|کد مقاله||کد نشریه||سال انتشار||مقاله انگلیسی||ترجمه فارسی||نسخه تمام متن|
|1752758||1522542||2016||9 صفحه PDF||سفارش دهید||دانلود رایگان|
Four eastern Kentucky Pennsylvanian coals (from oldest to youngest, the Manchester, Pond Creek, Fire Clay, and Hazard coals) were examined for their total rare earth element (REY) concentration and the possible mechanisms for enrichment of the rare earths. Based on previous studies, four possible modes are considered: terrigenous, tuffaceous, infiltrational, and hydrothermal, with the Dean coal, a correlative of the Fire Clay coal, considered to be a typical example of the tuffaceous mode. The Fire Clay owes much of its high REY content to the presence of a volcanic-ash-fall tonstein, with REY-bearing zircon and phosphates in the coal in numerous locations. Some of the original REY elements may have components of the detrital minerals deposited in the peat. Leaching of REY from the tonstein into the surrounding coal and the hydrothermal overprint of mineralizing fluids associated with the northwestwardly movement of the Pine Mountain thrust sheet contributed to the total REY signature in the Fire Clay coal. Not all coals are going to have the complex history of the Fire Clay coal, but it should be considered that the total history of REY enrichment by multiple mechanisms is what gives us both the total REY concentration and the relative distribution of the individual lanthanide elements.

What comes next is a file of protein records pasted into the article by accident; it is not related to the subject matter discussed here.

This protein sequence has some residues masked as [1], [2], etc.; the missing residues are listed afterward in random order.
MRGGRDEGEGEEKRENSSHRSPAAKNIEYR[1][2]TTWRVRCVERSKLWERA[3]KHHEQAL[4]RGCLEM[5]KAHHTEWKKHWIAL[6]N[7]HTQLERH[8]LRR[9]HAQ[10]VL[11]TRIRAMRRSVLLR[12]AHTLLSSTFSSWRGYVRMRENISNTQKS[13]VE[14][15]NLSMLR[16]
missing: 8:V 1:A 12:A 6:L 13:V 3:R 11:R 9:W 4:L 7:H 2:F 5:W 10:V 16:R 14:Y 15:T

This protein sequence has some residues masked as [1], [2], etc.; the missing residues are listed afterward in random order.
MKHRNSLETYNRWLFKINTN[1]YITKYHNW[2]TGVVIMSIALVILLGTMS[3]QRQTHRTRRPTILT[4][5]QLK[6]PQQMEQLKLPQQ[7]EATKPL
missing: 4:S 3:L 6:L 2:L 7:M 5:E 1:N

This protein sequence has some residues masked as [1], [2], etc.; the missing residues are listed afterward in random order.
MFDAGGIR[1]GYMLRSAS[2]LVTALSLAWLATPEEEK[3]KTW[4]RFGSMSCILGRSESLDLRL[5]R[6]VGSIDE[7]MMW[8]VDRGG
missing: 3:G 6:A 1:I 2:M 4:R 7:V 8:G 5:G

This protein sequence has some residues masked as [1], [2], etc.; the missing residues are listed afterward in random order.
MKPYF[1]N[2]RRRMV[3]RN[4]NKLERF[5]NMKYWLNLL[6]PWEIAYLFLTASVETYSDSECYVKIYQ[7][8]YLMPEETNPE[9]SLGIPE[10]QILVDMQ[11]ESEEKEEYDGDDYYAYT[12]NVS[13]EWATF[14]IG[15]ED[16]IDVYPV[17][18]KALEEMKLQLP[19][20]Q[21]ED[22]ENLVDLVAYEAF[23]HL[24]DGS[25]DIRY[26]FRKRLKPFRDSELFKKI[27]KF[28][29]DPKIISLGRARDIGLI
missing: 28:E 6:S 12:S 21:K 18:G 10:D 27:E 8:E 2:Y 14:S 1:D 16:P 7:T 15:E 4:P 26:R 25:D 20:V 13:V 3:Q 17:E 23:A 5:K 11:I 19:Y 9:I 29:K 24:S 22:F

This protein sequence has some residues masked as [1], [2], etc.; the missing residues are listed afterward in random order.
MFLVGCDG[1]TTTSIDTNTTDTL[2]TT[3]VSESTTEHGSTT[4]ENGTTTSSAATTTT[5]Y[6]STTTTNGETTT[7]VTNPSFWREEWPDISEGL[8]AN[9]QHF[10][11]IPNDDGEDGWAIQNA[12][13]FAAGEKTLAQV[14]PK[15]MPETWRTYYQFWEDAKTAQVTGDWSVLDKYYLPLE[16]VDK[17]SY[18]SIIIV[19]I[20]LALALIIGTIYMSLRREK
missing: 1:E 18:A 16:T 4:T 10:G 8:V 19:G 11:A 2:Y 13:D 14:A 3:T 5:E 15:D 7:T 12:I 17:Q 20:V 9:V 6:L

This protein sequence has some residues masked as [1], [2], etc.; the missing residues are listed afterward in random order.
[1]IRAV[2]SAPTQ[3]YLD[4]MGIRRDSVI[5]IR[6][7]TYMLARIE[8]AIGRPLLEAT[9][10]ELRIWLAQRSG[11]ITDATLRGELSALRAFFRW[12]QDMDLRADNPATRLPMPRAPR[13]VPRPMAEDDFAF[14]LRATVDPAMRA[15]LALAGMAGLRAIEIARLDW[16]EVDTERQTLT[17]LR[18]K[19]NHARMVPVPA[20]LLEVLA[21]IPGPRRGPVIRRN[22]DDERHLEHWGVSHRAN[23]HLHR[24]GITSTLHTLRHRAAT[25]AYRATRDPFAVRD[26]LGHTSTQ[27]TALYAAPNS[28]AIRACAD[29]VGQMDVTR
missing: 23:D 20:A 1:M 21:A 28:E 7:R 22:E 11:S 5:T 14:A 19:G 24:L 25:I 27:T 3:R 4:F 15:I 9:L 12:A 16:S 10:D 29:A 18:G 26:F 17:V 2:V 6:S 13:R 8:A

Journal: International Journal of Coal Geology - Volumes 160–161, 15 April 2016, Pages 73–81